Tuesday, November 28, 2017

People who seek solitude are more creative.

Ingraham points to an article by Bowker et al. that makes me feel better about my desire for and comfort with a substantial period of solitude each day. With a psychobabble title like "How BIS/BAS and psycho-behavioral variables distinguish between social withdrawal subtypes during emerging adulthood." I never would have come across the message of this article on my own. You have to read down about three paragraphs into the article to discover that BIS and BAS refer to neurobiological behavioral inhibition and behavioral approach systems. The study is conducted on the usual gaggle of 295 WEIRD (Western, Educated, Industrialized, Rich and Democratic) US college students taking a large introductory psychology course. The study makes the point that not all forms of social withdrawal are harmful. In fact there is a correlation between seeking out solitude and creativity. Bowker and colleagues used a standard battery of psychological assessments to show, in Ingraham's words, that:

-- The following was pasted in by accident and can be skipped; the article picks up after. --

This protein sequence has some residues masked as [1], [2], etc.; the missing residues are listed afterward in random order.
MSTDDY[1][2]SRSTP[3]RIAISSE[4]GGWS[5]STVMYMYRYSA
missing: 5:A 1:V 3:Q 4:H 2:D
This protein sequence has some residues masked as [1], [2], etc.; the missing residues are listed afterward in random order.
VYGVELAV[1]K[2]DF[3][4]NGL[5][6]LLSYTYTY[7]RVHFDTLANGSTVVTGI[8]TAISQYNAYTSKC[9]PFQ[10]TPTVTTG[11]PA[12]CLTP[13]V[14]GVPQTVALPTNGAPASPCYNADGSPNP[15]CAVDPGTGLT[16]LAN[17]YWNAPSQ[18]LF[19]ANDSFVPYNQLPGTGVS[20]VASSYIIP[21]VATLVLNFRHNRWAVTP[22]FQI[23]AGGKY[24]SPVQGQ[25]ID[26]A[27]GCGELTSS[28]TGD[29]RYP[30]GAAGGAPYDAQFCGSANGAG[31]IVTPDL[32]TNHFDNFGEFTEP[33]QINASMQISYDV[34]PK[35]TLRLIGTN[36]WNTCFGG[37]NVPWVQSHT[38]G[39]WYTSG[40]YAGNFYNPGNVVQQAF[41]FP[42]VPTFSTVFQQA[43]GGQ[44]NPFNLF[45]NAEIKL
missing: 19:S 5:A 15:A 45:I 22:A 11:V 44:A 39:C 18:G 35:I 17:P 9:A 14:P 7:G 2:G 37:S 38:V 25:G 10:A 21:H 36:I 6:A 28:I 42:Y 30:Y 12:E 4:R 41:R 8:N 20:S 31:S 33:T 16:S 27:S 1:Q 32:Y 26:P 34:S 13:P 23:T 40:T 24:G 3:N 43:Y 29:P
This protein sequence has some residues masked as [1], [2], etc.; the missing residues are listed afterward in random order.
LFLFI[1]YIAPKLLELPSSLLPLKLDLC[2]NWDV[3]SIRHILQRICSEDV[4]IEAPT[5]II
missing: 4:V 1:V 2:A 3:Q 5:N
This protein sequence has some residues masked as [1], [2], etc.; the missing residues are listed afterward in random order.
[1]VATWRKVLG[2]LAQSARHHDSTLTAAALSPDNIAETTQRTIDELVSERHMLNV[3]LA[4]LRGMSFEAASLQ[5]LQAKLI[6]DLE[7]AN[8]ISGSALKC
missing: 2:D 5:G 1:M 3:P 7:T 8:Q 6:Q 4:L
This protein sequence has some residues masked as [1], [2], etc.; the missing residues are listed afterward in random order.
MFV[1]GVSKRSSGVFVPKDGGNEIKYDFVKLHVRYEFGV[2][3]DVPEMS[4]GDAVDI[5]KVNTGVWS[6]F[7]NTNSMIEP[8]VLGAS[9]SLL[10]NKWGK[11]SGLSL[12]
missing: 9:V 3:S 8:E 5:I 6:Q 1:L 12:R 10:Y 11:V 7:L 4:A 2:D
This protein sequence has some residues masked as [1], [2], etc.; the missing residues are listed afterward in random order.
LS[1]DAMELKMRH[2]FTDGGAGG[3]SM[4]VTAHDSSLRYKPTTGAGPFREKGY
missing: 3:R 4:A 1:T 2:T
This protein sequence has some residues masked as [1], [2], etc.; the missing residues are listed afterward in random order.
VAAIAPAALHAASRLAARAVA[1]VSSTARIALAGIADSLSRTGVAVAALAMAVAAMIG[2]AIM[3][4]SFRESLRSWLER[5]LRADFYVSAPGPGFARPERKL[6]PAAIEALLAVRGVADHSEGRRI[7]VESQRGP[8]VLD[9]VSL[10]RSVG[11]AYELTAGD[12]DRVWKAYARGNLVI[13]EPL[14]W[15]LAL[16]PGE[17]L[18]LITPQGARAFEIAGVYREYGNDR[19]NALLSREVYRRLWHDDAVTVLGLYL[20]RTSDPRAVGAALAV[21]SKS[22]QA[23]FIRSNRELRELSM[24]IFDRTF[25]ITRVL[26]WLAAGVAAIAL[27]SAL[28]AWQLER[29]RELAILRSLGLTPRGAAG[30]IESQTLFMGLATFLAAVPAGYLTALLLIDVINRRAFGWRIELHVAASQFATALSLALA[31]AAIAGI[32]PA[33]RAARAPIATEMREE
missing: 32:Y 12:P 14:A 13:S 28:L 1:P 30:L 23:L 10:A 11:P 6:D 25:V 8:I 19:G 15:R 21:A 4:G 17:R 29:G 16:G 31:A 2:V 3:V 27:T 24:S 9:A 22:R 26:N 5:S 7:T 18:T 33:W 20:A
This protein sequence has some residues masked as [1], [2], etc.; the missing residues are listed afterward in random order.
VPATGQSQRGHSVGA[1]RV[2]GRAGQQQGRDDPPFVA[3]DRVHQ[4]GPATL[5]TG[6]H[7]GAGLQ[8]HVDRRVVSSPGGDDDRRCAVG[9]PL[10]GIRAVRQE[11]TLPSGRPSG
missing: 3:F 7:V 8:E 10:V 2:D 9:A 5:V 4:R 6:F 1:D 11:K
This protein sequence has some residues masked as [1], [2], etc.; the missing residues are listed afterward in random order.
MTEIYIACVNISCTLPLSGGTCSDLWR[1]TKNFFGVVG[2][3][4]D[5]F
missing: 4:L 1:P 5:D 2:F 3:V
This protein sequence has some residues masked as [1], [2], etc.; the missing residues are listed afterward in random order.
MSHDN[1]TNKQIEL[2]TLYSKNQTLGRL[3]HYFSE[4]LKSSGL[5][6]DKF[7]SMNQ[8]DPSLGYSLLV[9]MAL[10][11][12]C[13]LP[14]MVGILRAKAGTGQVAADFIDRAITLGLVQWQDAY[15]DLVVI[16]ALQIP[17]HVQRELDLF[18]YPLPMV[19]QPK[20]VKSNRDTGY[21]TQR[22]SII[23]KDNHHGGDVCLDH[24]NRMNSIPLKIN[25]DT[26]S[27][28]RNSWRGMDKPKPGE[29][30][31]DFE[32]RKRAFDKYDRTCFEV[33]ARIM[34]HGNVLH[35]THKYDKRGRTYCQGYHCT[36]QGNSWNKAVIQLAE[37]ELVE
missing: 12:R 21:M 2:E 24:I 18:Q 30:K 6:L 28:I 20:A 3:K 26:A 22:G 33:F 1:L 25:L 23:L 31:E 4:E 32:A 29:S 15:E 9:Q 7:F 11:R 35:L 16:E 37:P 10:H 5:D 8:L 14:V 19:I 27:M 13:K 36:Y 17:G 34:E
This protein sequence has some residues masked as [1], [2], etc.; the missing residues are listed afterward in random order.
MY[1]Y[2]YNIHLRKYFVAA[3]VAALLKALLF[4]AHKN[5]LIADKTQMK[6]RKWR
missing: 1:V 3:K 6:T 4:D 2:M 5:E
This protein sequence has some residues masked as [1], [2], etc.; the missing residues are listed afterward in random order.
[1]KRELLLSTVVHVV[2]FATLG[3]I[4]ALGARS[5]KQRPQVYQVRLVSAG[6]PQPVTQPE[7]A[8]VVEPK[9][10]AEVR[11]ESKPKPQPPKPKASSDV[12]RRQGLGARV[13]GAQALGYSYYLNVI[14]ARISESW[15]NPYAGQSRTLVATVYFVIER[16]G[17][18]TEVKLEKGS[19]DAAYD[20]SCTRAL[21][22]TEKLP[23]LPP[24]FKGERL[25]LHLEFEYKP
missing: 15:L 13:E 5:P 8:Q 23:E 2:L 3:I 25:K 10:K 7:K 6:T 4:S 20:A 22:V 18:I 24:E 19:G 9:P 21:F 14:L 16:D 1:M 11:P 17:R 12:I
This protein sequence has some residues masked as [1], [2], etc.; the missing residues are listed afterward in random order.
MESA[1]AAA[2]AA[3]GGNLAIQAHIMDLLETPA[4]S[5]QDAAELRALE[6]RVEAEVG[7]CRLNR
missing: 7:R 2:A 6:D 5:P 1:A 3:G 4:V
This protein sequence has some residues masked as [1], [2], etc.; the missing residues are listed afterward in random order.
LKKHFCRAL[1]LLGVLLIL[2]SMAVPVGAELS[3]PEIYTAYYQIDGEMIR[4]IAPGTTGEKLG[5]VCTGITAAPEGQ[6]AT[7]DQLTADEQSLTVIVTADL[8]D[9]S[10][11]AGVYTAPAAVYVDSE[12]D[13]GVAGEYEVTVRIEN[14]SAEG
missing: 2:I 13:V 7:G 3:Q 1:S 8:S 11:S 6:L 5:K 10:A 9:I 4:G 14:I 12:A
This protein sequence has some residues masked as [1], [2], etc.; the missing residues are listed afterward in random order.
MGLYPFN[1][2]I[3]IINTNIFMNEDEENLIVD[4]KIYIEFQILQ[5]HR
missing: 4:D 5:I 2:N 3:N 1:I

People who were shy or antisocial scored lower than average on the measure of creativity. But people who were “unsociable” — those who sought out solitude — scored higher on creativity.
Unsociable people, in other words, “may be able to spend their time in solitude constructively, unlike shy and avoidant individuals who may be too distracted and/or preoccupied by their negative cognitions and distress,” the authors posit.
Other research — and indeed, the life experiences of many famously creative people — back up this notion. The solitary genius is a familiar trope in Western society. Think of Thoreau in his cabin, Van Gogh alone in an asylum and Beethoven's withdrawal into silent solitude.
Research also has found (cf. Long and Averill) that highly intelligent people are happier when they have fewer friends. They might spend less time socializing because they are focused on some other longer term objective.

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